He lived in the pseudo office, where his downstairs neighbors included Jeff Koons.
This unholy marriage of faux country and pseudo hip-hop is literally the worst of both worlds.
He was busted but far from bust, and by February pseudo had 10 channels.
The nonvirgins—Ibrahim was one—were led to an open room, where a uniformed man performed the pseudo scientific test.
The office is standard Universal issue, sort of a pseudo English manor house.
I wish to make reparation, Madam, the pseudo Baron flung back.
While Fandor was going downstairs the pseudo Mme. Ceiron made a grimace.
He took up the first of the papers, glanced through it hurriedly, then tossed it to the pseudo chauffeur.
And we have had perhaps more than enough of the pseudo Mrs Ragg.
“Down with him, then,” and we headed the Provisional list with the pseudo Orange-tawny.
late 14c., "false or spurious thing;" see pseudo-. As an adjective in this sense from mid-15c. In modern use, of persons, "pretentious, insincere," from 1945; as a noun from 1959. Related: Pseudish.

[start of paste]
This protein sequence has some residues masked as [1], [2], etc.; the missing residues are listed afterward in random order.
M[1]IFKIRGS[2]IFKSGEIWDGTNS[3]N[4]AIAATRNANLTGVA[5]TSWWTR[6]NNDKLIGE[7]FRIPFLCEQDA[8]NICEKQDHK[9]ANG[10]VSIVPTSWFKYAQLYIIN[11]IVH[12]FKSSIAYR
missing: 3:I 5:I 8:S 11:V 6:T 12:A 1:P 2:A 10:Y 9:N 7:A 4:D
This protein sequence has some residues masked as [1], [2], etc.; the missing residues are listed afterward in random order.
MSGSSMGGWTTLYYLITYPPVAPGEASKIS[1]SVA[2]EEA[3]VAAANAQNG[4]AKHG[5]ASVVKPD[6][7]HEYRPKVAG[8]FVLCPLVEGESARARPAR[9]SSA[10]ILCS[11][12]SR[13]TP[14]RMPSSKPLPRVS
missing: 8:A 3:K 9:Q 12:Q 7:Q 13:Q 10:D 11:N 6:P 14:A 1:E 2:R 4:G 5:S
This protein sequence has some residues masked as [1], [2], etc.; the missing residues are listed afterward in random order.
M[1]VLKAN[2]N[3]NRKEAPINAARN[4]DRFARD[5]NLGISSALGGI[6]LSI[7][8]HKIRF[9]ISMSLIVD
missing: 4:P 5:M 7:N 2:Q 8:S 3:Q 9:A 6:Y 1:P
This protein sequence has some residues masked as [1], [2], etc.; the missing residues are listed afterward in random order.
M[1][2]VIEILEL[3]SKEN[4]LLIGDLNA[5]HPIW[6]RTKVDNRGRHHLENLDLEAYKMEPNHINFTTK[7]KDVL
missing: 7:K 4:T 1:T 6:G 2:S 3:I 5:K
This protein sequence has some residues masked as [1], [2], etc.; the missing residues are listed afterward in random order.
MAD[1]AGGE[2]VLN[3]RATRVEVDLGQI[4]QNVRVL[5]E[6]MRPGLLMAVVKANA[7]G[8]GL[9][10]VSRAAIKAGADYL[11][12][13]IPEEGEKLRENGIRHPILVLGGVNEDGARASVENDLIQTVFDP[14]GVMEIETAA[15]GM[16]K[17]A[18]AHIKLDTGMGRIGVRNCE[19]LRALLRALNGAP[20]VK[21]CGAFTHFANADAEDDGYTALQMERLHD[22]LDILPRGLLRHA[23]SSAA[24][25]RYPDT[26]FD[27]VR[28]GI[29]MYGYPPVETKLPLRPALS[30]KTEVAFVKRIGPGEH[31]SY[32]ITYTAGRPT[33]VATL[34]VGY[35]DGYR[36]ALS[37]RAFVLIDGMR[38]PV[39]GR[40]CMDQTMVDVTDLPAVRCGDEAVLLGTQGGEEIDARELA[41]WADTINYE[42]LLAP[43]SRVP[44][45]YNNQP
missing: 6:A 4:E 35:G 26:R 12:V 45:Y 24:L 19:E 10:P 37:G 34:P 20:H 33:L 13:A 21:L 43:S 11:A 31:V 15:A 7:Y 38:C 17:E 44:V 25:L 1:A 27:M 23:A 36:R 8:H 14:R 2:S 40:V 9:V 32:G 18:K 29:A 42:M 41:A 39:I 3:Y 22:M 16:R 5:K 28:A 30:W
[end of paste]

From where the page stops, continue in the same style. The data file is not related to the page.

often before vowels pseud-, word-forming element meaning "false; feigned; erroneous; in appearance only; resembling," from Greek pseudo-, comb. form of pseudes "false, lying; falsely; deceived," or pseudos "falsehood, untruth, a lie," both from pseudein "to deceive, cheat by lies."
Productive in compound formation in ancient Greek (e.g. pseudodidaskalos "false teacher," pseudokyon "a sham cynic," pseudologia "a false speech," pseudoparthenos "pretended virgin"), it began to be used with native words in Middle English.
pseudo- or pseud-
False; deceptive; sham: pseudohematuria.
Apparently similar: pseudomyxoma.
False; bogus, sham: offering pseudo interest in her
/soo'doh/ (Usenet) Pseudonym.
1. An electronic-mail or Usenet persona adopted by a human for amusement value or as a means of avoiding negative repercussions of one's net.behaviour; a "nom de Usenet", often associated with forged postings designed to conceal message origins. Perhaps the best-known and funniest hoax of this type is BIFF.
2. Notionally, a flamage-generating AI program simulating a Usenet user. Many flamers have been accused of actually being such entities, despite the fact that no AI program of the required sophistication yet exists. However, in 1989 there was a famous series of forged postings that used a phrase-frequency-based travesty generator to simulate the styles of several well-known flamers; it was based on large samples of their back postings (compare Dissociated Press). A significant number of people were fooled by the forgeries, and the debate over their authenticity was settled only when the perpetrator came forward to publicly admit the hoax.